This problem is solved in accordance with the invention in that a DC magnetron cathode connected to a DC power source can be periodically brought by means of a matching additional electronic circuit to a positive potential for short periods of time, and the frequency of this periodic polarity reversal--in accordance with the coating to be deposited--is adjustable.
Advantageously, the polarity reversal is performed through a bridge circuit formed of four semiconductors with a rectifying action, preferably thyristors, wherein the control electrodes of the thyristors are connected in pairs through pairs of control amplifiers with pulse formers and through these to a flip-flop element which in turn is in working connection through a logic gate, an OR gate for example, both with an arc detector and with a pulse generator. The DC power source is best connected with its one pole to the first branch of the measuring bridge, the first branch being connected to the cathode and the second branch to the anode.
The invention admits of a great variety of embodiments; one of them is represented in the appended drawings in a schematic manner.
FIG. 1 is a highly simplified schematic electrical circuit for an apparatus of the kind in question.
FIG. 2 is the equivalent schematic circuit for the circuit of FIG. 1.
FIG. 3 is a diagram of the periodic polarity reversal of the cathode voltage as a function of time.
FIG. 4 shows the completed schematic block diagram of the circuit for the apparatus according to the invention.
The polarity reversal of the cathode of a sputtering apparatus can be achieved by connecting a positively charged capacitor parallel to the discharge circuit of the DC magnetron through a thyristor bridge circuit.
Referring now more particularly to FIG. 1, FIG. 1 shows in a greatly simplified manner a magnetron cathode 19 disposed in a vacuum chamber 20 and connected to a direct-current source 21. Between the vacuum chamber 20 and the power source 21 a bridge circuit 22 is symbolized by four switches 23a, 23b, 23c, and 23d.
For example, if switches 23a and 23b are closed, the situation will be as represented in FIG. 2 (equivalent circuit of FIG. 1). Since previously the discharge current flowed through the inductor L to the cathode 19, the induction voltage U.sub.1 is produced, which is the opposite of the polarity of the voltage U.sub.2 of the condenser 24. U.sub.1 is greater than U.sub.2, since the inherent inductance in the first instant supplies precisely the voltage which can sustain the current that flowed previously. When the energy 1/2 LI.sup.2 stored in the inductor is used up and the capacitor 24 is not yet discharged, a positive residual voltage appears at the cathode 19 (size conditions therefore: 1/2 LI.sup.2 <1/2 CU.sup.2). At this moment the discharge at the cathode (sputtering magnetron) 19 has already vanished. Then the further discharge and reversed charging of the condenser 24 by the direct-current source 21 gains the upper hand. In this manner the condenser 24 is charged fully negatively. At the same time the voltage at the cathode 19 reaches the same negative level. The sputtering process accordingly is continued. The reverse-charged condenser 24 is ready for the next cycle of polarity reversal. This time the process is started by the closing of switches 23c and 23d.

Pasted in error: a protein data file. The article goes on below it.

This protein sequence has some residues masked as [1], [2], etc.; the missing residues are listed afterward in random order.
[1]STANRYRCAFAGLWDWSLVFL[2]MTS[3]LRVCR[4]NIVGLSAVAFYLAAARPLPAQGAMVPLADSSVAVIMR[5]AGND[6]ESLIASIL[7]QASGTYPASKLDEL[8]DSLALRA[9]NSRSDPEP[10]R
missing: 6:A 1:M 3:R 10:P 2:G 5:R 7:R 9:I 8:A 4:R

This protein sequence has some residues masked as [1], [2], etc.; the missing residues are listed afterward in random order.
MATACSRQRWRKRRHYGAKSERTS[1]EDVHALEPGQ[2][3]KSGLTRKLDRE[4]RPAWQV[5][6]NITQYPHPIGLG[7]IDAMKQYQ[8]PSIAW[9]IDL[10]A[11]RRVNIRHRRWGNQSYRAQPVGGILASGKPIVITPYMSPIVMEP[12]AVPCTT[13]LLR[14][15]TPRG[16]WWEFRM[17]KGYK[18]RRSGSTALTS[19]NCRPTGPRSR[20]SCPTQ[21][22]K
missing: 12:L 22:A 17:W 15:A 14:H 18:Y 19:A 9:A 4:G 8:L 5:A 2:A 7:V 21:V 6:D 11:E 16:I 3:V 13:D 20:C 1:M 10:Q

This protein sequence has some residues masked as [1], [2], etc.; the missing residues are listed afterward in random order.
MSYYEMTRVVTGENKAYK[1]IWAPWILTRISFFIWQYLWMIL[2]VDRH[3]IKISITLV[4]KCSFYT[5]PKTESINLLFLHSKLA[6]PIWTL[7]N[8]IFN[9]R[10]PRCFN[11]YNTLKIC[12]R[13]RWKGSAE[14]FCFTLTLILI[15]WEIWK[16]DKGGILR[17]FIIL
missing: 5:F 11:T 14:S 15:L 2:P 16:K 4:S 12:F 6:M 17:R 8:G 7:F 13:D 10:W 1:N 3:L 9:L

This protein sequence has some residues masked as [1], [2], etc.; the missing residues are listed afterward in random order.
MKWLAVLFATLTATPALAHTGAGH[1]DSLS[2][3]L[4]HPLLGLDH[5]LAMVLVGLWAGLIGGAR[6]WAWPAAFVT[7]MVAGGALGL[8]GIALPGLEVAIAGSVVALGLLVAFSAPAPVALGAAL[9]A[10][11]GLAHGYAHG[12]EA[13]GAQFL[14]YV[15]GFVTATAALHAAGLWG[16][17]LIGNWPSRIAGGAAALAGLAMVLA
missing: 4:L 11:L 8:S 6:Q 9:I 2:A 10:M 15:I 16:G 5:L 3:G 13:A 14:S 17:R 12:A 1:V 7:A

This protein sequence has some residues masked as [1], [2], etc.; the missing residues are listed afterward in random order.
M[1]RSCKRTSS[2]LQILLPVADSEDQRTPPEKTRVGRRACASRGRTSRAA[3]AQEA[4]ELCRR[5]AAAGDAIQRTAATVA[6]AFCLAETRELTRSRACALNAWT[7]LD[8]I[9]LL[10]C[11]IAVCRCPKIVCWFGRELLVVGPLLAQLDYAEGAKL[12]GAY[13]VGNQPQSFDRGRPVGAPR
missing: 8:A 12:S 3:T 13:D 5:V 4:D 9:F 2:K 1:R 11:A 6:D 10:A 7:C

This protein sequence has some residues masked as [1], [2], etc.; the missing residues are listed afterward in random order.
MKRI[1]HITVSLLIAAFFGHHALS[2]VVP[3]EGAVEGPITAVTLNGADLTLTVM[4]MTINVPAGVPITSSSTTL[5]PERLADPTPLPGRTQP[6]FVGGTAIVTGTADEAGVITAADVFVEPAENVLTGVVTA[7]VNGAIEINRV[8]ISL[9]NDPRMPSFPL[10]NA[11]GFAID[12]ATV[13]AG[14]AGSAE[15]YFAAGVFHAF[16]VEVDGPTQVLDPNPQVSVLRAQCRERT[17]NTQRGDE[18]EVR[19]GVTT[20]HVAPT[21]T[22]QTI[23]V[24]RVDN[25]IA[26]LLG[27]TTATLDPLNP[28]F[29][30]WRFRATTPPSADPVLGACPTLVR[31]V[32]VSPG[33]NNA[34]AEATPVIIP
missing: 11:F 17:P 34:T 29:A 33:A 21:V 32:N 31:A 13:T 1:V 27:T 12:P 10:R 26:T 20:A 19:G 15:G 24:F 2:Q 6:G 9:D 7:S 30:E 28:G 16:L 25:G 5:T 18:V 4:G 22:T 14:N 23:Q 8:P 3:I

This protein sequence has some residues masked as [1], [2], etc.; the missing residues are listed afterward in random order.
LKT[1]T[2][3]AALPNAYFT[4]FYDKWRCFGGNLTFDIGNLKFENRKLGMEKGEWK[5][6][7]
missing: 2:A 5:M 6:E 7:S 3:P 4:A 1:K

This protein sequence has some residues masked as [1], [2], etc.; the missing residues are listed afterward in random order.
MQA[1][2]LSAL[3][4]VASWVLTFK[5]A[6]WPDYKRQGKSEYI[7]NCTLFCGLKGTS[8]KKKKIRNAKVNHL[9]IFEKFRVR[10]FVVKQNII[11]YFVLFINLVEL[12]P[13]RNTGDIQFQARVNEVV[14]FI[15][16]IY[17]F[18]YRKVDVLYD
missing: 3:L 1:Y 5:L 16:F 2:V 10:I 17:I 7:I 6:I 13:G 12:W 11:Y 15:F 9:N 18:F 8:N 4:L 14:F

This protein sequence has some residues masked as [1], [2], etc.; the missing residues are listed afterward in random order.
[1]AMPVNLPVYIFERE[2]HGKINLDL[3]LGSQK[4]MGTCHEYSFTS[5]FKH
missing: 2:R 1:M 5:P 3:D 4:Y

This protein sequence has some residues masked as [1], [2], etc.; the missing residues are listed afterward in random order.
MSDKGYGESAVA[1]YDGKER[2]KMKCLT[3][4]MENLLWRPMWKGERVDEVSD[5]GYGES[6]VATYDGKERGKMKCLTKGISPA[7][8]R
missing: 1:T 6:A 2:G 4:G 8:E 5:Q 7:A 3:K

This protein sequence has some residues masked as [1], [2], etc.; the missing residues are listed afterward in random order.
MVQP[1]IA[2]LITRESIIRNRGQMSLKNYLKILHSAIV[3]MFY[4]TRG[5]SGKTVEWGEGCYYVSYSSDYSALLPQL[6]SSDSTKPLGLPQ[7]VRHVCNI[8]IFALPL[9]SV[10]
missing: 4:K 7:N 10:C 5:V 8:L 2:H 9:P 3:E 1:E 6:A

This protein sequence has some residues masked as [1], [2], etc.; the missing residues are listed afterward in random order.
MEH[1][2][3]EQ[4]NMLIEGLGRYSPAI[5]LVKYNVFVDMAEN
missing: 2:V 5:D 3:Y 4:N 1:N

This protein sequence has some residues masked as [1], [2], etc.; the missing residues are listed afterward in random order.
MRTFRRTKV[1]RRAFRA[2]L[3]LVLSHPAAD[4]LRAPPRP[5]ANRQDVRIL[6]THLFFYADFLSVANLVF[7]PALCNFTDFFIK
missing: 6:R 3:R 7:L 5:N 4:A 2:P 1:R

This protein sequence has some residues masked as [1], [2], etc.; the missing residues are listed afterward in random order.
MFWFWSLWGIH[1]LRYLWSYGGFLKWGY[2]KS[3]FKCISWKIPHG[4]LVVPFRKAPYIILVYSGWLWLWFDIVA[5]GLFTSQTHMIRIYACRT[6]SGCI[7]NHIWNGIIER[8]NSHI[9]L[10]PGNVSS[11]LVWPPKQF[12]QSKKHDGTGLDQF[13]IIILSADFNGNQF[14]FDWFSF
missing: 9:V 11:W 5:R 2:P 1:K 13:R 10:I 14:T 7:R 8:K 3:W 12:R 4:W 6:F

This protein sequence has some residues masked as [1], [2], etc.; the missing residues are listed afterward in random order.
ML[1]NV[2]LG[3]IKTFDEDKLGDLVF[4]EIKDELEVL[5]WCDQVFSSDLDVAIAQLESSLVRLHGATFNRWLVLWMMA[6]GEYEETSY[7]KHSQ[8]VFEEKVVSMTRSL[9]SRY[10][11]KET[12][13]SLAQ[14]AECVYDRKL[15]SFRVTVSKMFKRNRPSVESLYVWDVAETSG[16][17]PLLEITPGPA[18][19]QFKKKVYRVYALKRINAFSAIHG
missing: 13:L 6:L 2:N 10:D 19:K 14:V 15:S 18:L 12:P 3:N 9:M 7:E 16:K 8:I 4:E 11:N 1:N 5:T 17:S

This periodic process is brought about by operating the switches 23a to 23d in an appropriate manner by means of a pulse generator 4 and likewise known electronic circuits (see FIG. 4).
The polarity reversal process, however, can also be triggered by a so-called "spontaneous arc." Here an arc detection circuit, such as the one described, for example, in the prior German Patent Application P 41 27 504.7, takes over the function of operating the bridge circuit. At the same time the arc detector and the pulse generator ar connected (logically) parallel.
The voltage/time curve at the cathode 19 diagrammatically shows the periodic polarity reversal in the form of the curve P and the spontaneously occurring arc in the broken curve Q, U again representing the cathode voltage.
The block circuit diagram of FIG. 4 shows essentially an arc detector 3, a pulse generator 4, a logic gate 5 (OR gate) connected to these two elements, a flip-flop 6 connected to logic gate 5, two pulse formers 7 and 8 following the flip flop 6, operational amplifiers 9, 9a, 10, 10a following the pulse formers, bridge circuit 22 consisting of the thyristors 11 to 14 and the condenser 15, and the cathode-anode system 17, 18, provided in the vacuum chamber 16.
The semiconductor bridge 22 represented in FIG. 4 comprises four thyristors 11, 12, 13, and 14, and a condenser 15, and thus represents a practical example of the embodiment of the circuit shown merely in principle in FIG. 1. The pulse generator 4 produces pulses with a duration of about 5 μs and a repeat frequency of 1 Hz to about 1 kHz.
Part of the cathode 17 is the target 25, the substrate 26 is on the anode 18, and the power supply 21 is connected to the bridge circuit 22 (the substrate 26 can also be arranged so as to float, i.e., to be situated between parts 17 and 18).
The arc detector 3 represented diagrammatically in FIG. 4 is a circuit in which the momentary value of the voltage of the plasma section is compared with a voltage level corresponding to an average plasma voltage determined over a given period of time, in which case, when the difference between the momentary value, the plasma voltage and the average plasma voltage exceeds a given level, the plasma section is cut off from the voltage source.
While there has been described what is at present considered to be the preferred embodiment of this invention, it will be obvious to those skilled in the art that various changes and modifications may be made therein without departing from the invention, and it is, therefore, aimed to cover all such changes and modifications as fall within the true spirit and scope of the invention.